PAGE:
One department store employee describes what happened to him on December 14, 1996:
“I was pulled under, trampled—the crotch was yanked out of my brand-new jeans…” says Waller, who suffered a pulled hamstring, injuries to his back, jaw and knee, a broken rib and a concussion. “I was kicked with a white Adidas before I became unconscious.” (Jan 13 1997, Just Tickled, people.com)
Other Tickle Me Elmo trauma can be found at customerssuck.com. You can buy the original dolls online for less than $20.00 U.S.
1.8 million sold
The Christmas Story
Like most of the other toys appearing later on this list, the Furby was introduced at the Toy Industry Association’s annual Toy Fair. This introduction of the Furby took place in February, months before it’s planned release in October. Premature media coverage caught the attention of toy stores and Tiger had sold all of them before the factory had even started production. Parents were just as intrigued, because the toys sold out at the stores immediately.
Over 14 million Furbies sold in 1999, but the Christmas of 1998 was the height of the Furby fervor because of it’s lack of availability. Furbies were re-selling for hundreds of dollars (their original ticket price was $35 U.S.). For the first time in toy history, parents turned to the Internet to satisfy their Christmas toy cravings. To put this into context, eBay was only 4 years old in 1998 and only 26.2 percent of U.S. households had internet access. One eBay seller made at least $2600 selling Furbies to 33 Buyers. Unfortunately, most of them were buying Furbies of the imaginary variety because the eBay Seller was a scammer cashing in on the Furby frenzy (‘Burned eBay Furby Buyers Get Payback’, Jan 22 2009, news.cnet.com).
“Sometimes the hot toy is not such a good toy,” said one toy expert during the Furby craze (time.com). Apparently, the Furby was not only annoying – it also creeped quite a few kids (and adults) out. Only a few weeks ago my nieces (now in their 20’s) were describing how scary their Furby was to have in their rooms because it would suddenly start talking. A visit to a forum at tamatalk.com is full of similar stories of Furby owners who make their Furbies face the wall at night so their scary face isn’t visible, of Furbies that call out in the middle of the night, and family dogs who won’t go near them.
The main character of Bret Easton Ellis’ 2005 book Lunar Park is tormented by his step-daughter’s Terby toy – not just similar in name, the doll has a beak, is furry, and ‘comes to life’ (although in Ellis’ case the Terby flits around and, from what I can recall, tries to kill him).
The Pet Rock was (hopefully) obviously just a rock, so was not likely to be disappointing; the Cabbage Patch Kid was actually a popular and enduring toy (personally, I don’t understand it, but perhaps that’s just the bitter, doll-less little girl in me speaking); but the Furby just… sucked?
Not every agrees, because adoptafurby.com seems to be completely sold out of Furbies. They believe in “giving every Furby a chance at a new life, regardless of their past” and 851 Furbies have already been adopted through their site.
Furbies also enjoy new lives at the hands of hackers and circuit benders. Well, perhaps enjoy isn’t the right word… Hacking involves “getting sliced open, their guts torn out, and their insides replaced with odds and ends you can find at the local hobby store” (hackfurby.com). Circuit bending, “an electronic art which implements creative audio short-circuiting,” sounds friendlier but involves a similar operation (anti-theory.com).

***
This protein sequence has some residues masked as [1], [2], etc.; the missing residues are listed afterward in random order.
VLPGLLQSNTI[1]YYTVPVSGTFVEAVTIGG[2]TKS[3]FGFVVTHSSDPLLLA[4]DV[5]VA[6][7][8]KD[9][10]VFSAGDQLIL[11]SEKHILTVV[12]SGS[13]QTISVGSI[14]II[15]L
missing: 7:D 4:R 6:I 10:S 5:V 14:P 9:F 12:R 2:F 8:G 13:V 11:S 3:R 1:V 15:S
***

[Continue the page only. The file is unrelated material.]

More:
Possibly more disturbing than hacking a Furby apart, the Adult Lovers of Furbys group (ALOF) on Yahoo had 18 new messages and 18 new photos posted just this week…
2. Playstation 3
The Christmas Story
The PS3 had several features that set it apart. It’s ‘unified online gaming service’ encouraged online play, it had functionality for multimedia storage and play (photos, music and movies) and it primarily used Blu-Ray disks for storage.
The Play Station 3 was unveiled at the 2005 Electronic Entertainment Expo (May) and shown again at the Tokyo Game Show (September) but there wasn’t an operating version of the game system to demonstrate at either of these shows. The international release date was originally set for November, but the PAL version (Asia, Africa, Australia, New Zealand, and most of Western Europe) was delayed until Spring 2007). Over 81,000 PS3’s sold within the first 24 hours of the Japan release.
All of these factors contributed to a tense environment surrounding the U.S. release. PS3’s pre-sold for thousands of dollars online and, more than ever, people were camping outside stores. The long build up of anticipation resulted in numerous reports of gun violence in the news (armed robbery, shootings, drive-bys) and brawls (in one case, 60 shoppers were involved).
Don’t forget the story of the customer who “treated people ahead of him in line to coffee spiked with laxatives” when he found out there wasn’t enough PS 3’s to go around. Talk about playing dirty (Esquire).
1. Zhu Zhu Pets
The Christmas Story
Russell Hornsby, the man who came up with the idea for these robotic hamsters, was inspired by the popularity of hamster footage on YouTube. The toy was tested out at a few stores in Arizona and sold out in a few weeks. “Following in the footsteps of must-haves of seasons past — the Furby, Tickle-me Elmo, Cabbage Patch dolls, Beanie Babies — supply seems to grow short just when demand is high, and Zhu Zhu Pets are flying off store shelves” (abcnews). Another reason for its success: you could buy a hamster for under $10. Also, “Unlike actual hamsters, they don’t bite, they don’t smell, and they don’t poop” (pennlive.com).